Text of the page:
So I finally did it. I made the trek to the two fanciest Yunnan restaurants in New York City. Now I’ve done my fair share of research on Yunnan food and I didn’t really go in expecting authenticity.
Were the Crossing Over Bridge Noodles at Yunnan Kitchen and Lotus Blue traditionally made? Not at all. Lotus Blue had rose petals in it…
Tasty? Kind of. Not memorable though. (Yunnan Kitchen more so than Lotus Blue. But the broth in Yunnan Kitchen was a little bit too reminiscent of Campbells’ chicken noodle soup)
At both Lotus Blue and Yunnan Kitchen, they pour the broth in separately table-side.
What is authentic Yunnan food then? Check out this piece I did for Serious Eats.
I’ve always been mystified at Asian fine dining. Growing up, we had big banquet halls or private rooms in Chinese restaurants where you order lots of seafood and 10+ family-style dishes for a large party of ten. Focus was not so much on decor or service. It was the food and the quantity of it.
Now, I credit Nicole for bringing me into the world of white tablecloths, great service and beautifully plated food. I remember my firsts: a beautifully atmosphered Yamashiro in Hollywood, a not-so-impressive but tasty meal at Jean-Georges Shanghai. I wasn’t converted by any of those. Overpriced and not especially memorable. But then came the epitome that was Mr. and Mrs. Bund by Paul Pairet. That was my first ever exposure to molecular gastronomy, and to this day, I affiliate Pairet’s lemon dessert (which takes three days to make) as my turning point.
As someone who is really into cheap, ethnic food — I’ve typically strayed away from the Asian fine dining. But Spice Market really shone through. I’m not an expert in Southeast Asian food and I won’t pretend to be. And although the food is probably (most definitely?) not authentic — it worked. I’ll spare the commentary. I already did a piece on their seasonal specialties, so I’ll conclude this post with a slew of food porn that I haven’t posted up already. Favorites: pork belly, hamachi, mushroom appetizer, kumquat carrot cake and butternut soup.
403 West 13th Street
New York, NY 10014
Over my last couple of years in New York City, I’ve developed this really bad habit of ordering everything via Seamless.com. I always thought it was the weather, but hell –even with this Indian summer, the thing I look forward to after classes is to plop back home in my EV walk-up and order a tasty meal on Seamless.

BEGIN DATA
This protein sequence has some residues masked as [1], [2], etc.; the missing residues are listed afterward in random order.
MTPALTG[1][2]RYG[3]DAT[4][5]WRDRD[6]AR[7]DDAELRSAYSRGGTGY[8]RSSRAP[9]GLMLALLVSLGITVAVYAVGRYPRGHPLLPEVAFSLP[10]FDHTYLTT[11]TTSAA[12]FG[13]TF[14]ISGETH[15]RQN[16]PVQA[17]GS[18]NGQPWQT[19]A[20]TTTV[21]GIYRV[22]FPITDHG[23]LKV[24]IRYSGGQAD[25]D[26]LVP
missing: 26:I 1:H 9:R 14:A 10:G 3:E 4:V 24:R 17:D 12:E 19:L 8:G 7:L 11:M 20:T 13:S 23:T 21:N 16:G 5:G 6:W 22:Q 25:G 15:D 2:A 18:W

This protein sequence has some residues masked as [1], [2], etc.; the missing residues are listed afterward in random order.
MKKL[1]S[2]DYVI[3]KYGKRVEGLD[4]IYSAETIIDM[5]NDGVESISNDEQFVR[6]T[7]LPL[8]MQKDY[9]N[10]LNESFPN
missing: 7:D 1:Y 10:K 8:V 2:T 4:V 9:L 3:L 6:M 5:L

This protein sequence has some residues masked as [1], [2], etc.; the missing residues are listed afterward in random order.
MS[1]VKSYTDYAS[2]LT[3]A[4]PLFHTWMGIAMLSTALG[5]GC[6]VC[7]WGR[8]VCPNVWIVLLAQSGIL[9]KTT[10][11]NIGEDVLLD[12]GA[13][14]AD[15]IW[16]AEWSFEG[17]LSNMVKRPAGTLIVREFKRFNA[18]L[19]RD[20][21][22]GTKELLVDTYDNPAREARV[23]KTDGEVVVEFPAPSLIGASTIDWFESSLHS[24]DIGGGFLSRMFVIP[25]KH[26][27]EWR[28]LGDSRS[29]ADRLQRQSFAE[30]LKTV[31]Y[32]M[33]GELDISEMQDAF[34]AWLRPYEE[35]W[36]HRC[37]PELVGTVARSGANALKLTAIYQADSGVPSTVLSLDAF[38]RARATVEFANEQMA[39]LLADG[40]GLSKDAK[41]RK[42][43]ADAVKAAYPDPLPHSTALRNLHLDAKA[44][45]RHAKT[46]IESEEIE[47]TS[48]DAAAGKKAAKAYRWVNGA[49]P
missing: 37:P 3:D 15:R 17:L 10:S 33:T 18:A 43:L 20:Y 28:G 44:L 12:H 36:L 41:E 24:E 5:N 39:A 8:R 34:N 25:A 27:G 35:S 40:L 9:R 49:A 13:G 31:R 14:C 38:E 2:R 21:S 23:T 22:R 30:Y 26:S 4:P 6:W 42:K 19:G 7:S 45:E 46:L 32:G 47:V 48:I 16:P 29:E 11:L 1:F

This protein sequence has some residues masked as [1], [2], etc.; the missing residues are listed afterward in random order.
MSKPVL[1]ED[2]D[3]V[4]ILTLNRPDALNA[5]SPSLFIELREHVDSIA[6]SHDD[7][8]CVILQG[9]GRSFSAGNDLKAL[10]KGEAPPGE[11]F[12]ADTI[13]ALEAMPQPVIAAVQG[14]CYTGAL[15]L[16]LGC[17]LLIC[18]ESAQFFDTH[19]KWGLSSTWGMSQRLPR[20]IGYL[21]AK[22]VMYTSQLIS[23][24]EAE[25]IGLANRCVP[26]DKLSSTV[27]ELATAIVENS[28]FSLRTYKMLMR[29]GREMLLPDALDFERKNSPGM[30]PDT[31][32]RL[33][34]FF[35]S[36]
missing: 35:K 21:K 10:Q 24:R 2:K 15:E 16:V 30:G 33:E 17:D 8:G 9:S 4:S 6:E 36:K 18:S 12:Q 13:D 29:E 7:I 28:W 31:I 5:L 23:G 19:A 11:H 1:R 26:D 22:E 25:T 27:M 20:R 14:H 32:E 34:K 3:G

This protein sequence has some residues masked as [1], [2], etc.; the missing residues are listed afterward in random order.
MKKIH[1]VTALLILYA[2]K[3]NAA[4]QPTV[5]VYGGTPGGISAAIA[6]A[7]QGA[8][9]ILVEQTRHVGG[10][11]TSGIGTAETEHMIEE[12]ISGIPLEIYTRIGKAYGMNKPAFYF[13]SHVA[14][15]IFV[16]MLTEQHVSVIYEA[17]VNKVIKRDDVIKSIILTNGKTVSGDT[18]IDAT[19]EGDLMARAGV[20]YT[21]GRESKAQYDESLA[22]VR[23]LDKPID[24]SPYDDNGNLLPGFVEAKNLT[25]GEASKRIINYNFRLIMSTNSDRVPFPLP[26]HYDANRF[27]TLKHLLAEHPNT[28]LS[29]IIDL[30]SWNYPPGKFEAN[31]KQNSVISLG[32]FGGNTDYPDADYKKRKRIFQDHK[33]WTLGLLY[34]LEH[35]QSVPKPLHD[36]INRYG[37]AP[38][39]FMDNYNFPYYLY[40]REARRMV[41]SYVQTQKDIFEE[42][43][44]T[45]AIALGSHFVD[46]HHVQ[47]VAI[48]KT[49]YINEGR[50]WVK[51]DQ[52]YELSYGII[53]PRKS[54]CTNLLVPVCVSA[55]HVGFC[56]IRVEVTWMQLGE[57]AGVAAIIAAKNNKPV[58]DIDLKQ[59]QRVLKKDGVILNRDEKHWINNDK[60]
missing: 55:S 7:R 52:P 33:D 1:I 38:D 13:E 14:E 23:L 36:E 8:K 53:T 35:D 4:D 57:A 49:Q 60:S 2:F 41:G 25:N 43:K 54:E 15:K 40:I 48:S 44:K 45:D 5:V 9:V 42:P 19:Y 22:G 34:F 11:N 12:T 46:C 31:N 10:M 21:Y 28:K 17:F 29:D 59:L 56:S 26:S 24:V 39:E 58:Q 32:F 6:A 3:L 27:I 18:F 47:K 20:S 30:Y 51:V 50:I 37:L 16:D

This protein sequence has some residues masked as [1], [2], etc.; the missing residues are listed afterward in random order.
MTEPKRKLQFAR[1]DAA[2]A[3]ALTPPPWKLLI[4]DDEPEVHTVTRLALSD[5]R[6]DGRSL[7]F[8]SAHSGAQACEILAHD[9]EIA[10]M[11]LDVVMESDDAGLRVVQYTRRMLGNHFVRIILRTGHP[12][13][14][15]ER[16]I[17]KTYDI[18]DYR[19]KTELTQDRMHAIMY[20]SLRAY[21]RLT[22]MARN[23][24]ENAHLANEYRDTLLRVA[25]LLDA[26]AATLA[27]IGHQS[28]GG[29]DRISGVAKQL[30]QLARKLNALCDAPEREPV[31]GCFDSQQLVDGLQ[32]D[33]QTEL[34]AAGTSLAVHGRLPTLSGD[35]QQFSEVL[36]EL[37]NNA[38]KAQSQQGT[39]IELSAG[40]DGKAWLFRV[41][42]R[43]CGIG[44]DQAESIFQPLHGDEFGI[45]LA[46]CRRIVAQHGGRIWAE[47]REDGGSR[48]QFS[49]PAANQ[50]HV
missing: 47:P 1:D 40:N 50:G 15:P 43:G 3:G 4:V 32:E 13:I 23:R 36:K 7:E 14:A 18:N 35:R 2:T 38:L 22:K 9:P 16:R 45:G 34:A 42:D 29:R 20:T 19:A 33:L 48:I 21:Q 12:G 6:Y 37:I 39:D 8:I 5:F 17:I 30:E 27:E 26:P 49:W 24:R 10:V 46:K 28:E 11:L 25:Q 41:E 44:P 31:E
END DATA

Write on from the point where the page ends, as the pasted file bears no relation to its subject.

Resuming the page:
I suppose it’s just pure, gluttonous laziness at work here.
Now — I’ve had my fair share of horror stories. Stupid, soggy dumplings from Grand Sichuan, disgusting raw fish from Klong.
Here are some lessons:
1) Never, ever order Chinese take-out unless you’re ordering from their appetizer section (in that case, the cold noodles and hot buns from Hot Kitchen are a win) or you’re starving for cheap lunch specials. Why? Chinese food in the East Village is generally really gross. Saucy, MSG-loaded, with no ounce of creativity or consideration for the final product. Last year I went through a phase when all I did was experiment with Chinese take out. I’ve given up. Have not found anything remotely pleasing.
2) Sushi rolls and sashimi will disappoint. Kumo Sushi was always my go-to Japanese take out. Their roll combo (3 rolls for $9.95) was the best deal online for a while …. until I came back to the city in August. I’ve taken them off my list for take out staple. The sushi and sashimi are pathetically portioned and just not worth my money. If you want fresh fish…try Houston Village Farm’s Deli and Cafe’s avocado and smoked salmon sandwich (with juicy tomatoes and sprouts) on a whole wheat bread. Stay away from their coffee though.
3) You can never go wrong with breakfast. I don’t think I’ve ever had a horrible breakfast ordering situation. Then again, it’s hard to go wrong with an omelette (speaking of which, on a non-take-out related note, Roastown Coffee on St. Marks has horrible, disgusting omelets. Stay away. I only went to mooch off of their WiFi.) Atlas Cafe is always a nice breakfast place — though the portions can be a bit small.
4) Japanese bento lunch specials are the best. Just try to stay away from picking sushi or sashimi as your entree. Oh my god. Ogawa Cafe has the BEST bento lunch platter special. It’s 9 bucks for an entree of your choice (I get salmon teriyaki), a salad, shumai, california roll, and miso soup.
5) Thai + Viet + Southeast Asian food generally tends to be good. My absolute fav is Laut. For those who don’t know already, it’s a Michellin-rate establishment…that does take out. When I’m starving and in need of some serious substance, I’ll order their laksa (coconut spicy broth with egg noodles and a protein of your choice). And when I want rice, their pineapple fried rice does the trick. V-Nam Cafe also has this killer vegeterian bahn mi (with tofu!).
People who live around this area — any recs?